Excessive Heat Warning

  •  

Extreme heat can take its toll on anyone, but older adults are especially at risk.  During the present heat wave, please follow the following safety tips to avoid heat related illness. For more information or assistance, please contact the Surrey location nearest you.  Stay out of the heat when possible.  All Surrey locations are air conditioned, so come on in for lunch, an activity or companionship.

Adult Heat Wave Safety Tips

  • Slow down. Reduce, eliminate or reschedule strenuous activities until the coolest time of the day. Children, seniors and anyone with health problems should stay in the coolest available place, not necessarily indoors.
  • Dress for summer. Wear lightweight, light-colored clothing to reflect heat and sunlight.
  • Put less fuel on your inner fires.  Foods, like meat and other proteins that increase metabolic heat production also increase water loss.
  • Drink plenty of water, non-alcoholic and decaffeinated fluids. Your body needs water to keep cool. Drink plenty of fluids even if you don't feel thirsty. Persons who have epilepsy or heart, kidney or liver disease, are on fluid restrictive diets or have a problem with fluid retention should consult a physician before increasing their consumption of fluids. Do not drink alcoholic beverages and limit caffeinated beverages.
  • During excessive heat periods, spend more time in air-conditioned places.  Air conditioning in homes and other buildings markedly reduces danger from the heat.  If you cannot afford an air conditioner, go to a library, store or other location with air conditioning for part of the day.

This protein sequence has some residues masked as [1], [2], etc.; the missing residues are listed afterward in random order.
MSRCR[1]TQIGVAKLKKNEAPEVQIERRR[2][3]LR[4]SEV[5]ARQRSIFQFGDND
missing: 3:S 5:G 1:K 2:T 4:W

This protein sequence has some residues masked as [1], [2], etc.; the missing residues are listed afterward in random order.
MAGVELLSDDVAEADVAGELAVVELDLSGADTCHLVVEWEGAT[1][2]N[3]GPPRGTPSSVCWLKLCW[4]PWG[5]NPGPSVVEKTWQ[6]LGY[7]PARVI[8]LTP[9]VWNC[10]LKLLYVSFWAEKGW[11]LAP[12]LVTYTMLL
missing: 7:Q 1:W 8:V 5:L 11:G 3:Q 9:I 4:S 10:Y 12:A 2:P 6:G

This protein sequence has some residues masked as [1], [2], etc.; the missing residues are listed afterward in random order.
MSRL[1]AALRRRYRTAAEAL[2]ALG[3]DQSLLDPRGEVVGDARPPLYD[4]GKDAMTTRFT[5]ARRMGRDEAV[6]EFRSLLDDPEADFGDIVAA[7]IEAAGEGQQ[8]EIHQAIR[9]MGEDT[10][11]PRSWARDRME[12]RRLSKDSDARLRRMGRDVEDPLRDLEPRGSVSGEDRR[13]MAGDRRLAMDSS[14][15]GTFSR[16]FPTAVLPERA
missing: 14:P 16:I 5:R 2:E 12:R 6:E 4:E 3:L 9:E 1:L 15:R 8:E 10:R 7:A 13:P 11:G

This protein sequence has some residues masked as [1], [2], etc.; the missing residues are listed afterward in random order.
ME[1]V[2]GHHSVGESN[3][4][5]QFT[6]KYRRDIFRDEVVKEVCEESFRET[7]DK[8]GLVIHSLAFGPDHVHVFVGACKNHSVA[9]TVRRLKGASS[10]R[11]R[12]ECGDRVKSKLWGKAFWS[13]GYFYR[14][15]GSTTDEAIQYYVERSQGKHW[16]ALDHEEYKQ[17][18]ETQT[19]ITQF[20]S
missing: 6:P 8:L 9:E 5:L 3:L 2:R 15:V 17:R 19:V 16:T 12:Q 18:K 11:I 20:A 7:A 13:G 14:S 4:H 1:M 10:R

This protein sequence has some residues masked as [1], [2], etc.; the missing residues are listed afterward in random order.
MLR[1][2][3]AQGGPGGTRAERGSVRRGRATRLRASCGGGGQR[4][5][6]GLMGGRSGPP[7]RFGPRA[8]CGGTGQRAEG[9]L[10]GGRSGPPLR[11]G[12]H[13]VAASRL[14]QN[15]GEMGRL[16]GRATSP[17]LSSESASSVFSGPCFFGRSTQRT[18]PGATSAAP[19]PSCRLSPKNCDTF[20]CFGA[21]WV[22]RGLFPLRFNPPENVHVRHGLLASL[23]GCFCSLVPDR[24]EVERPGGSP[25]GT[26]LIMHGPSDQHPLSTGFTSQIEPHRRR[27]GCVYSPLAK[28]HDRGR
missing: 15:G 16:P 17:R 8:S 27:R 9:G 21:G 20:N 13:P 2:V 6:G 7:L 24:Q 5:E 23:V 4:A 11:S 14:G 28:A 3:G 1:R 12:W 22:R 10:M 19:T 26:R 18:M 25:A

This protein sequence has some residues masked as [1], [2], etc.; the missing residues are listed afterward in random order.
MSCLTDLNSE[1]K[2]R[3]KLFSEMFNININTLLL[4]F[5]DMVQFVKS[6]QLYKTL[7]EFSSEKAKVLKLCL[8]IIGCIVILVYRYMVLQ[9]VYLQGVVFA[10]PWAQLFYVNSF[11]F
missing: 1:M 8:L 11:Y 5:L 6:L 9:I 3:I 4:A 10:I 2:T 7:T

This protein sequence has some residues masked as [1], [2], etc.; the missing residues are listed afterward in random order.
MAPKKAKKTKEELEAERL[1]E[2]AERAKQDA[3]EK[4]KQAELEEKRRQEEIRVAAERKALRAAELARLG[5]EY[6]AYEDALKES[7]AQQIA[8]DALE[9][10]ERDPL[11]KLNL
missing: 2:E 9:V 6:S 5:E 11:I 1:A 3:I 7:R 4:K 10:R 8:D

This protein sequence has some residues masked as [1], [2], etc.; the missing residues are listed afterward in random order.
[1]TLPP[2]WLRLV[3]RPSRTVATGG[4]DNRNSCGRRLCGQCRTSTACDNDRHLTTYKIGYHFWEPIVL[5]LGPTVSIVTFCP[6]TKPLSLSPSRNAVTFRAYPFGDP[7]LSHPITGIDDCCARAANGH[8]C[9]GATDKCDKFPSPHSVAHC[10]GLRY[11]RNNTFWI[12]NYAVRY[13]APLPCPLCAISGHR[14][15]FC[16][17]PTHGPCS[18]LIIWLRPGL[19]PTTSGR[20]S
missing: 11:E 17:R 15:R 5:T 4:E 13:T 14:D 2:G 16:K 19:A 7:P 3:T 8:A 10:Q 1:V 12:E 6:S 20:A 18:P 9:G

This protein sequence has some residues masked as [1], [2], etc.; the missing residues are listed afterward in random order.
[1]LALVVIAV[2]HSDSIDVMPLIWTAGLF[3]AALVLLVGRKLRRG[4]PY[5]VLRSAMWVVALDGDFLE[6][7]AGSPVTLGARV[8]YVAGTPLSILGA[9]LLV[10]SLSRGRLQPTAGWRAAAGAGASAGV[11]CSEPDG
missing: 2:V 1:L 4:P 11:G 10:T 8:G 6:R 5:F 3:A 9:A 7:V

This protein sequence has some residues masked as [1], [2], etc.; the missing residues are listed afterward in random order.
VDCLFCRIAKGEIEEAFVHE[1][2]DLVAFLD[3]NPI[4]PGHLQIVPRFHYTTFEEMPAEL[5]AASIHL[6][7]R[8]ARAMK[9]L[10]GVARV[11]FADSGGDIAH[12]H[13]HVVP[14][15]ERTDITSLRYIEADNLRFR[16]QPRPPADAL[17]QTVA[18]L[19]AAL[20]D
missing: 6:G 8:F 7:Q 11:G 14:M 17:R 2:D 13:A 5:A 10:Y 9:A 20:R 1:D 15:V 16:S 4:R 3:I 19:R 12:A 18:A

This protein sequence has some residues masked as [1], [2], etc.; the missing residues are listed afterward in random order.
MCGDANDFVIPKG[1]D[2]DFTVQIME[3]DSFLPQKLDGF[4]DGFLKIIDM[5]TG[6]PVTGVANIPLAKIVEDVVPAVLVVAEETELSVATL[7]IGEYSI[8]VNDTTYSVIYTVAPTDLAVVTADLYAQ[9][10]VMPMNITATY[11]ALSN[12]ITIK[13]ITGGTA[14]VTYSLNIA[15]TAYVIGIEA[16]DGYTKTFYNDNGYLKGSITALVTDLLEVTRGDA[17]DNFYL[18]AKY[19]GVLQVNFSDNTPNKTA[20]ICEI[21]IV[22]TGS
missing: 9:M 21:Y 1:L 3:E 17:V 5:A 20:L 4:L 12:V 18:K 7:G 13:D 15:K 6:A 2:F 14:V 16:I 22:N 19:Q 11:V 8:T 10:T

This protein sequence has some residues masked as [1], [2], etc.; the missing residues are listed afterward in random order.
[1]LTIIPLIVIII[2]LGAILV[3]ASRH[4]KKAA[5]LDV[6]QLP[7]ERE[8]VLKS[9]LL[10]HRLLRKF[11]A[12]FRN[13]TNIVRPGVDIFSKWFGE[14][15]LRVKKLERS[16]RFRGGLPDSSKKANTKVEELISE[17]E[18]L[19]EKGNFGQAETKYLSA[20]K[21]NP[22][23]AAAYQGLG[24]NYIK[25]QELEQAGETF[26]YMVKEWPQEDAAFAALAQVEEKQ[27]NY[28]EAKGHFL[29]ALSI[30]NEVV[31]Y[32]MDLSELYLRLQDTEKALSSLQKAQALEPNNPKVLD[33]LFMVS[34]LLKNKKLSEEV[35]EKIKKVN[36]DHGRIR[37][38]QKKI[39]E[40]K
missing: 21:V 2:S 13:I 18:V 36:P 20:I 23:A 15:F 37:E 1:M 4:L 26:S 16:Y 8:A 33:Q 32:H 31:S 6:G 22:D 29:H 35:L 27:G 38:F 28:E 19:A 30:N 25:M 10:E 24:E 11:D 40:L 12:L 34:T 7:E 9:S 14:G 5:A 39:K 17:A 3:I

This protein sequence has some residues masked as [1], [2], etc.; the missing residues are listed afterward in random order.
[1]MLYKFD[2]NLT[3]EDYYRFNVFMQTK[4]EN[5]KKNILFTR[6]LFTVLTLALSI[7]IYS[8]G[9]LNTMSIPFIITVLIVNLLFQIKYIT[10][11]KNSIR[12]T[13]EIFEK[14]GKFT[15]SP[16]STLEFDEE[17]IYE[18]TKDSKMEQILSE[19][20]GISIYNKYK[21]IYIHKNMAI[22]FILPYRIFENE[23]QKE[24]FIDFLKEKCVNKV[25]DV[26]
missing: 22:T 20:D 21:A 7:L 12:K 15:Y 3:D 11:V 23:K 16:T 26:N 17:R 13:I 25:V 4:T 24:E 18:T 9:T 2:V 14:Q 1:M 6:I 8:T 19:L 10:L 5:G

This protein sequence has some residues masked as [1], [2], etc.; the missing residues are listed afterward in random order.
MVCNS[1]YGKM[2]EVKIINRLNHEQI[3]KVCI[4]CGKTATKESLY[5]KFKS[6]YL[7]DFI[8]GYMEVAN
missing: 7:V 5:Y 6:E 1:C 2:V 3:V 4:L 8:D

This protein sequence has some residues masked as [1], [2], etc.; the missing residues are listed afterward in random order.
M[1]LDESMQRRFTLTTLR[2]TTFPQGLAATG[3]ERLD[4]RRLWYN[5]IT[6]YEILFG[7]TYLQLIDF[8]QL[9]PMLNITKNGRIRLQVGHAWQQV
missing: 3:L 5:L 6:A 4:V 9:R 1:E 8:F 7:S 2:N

• If you do not have air conditioning at home, use fans and make sure you have your windows open.  
  • Don't get too much sun. Sunburn reduces your body's ability to dissipate heat.
  • Do not take salt tablets unless specified by a physician.

Heat Disorder Symptoms

Heat Exhaustion:  Heavy sweating; weakness; cold, pale, clammy skin; thready pulse; fainting and vomiting but may have normal temperature. First Aid: Get victim out of sun. Once inside, the person should lay down and loosen his or her clothing. Apply cool, wet cloths. Fan or move victim to air conditioned room. Offer sips of water. If nausea occurs, discontinue water. If vomiting continues, seek immediate medical attention.

Heat Stroke (or sunstroke): High body temperature (106° F or higher), hot dry skin, rapid and strong pulse, possible unconsciousness. First Aid: HEAT STROKE IS A SEVERE MEDICAL EMERGENCY. SUMMON EMERGENCY MEDICAL ASSISTANCE OR GET THE VICTIM TO A HOSPITAL IMMEDIATELY. DELAY CAN BE FATAL. While waiting for emergency assistance, move the victim to a cooler environment and reduce body temperature with cold bath or sponging. Use extreme caution. Remove clothing, use fans and air conditioners. If temperature rises again, repeat process. Do NOT give fluids. Persons on salt restrictive diets should consult a physician before increasing their salt intake.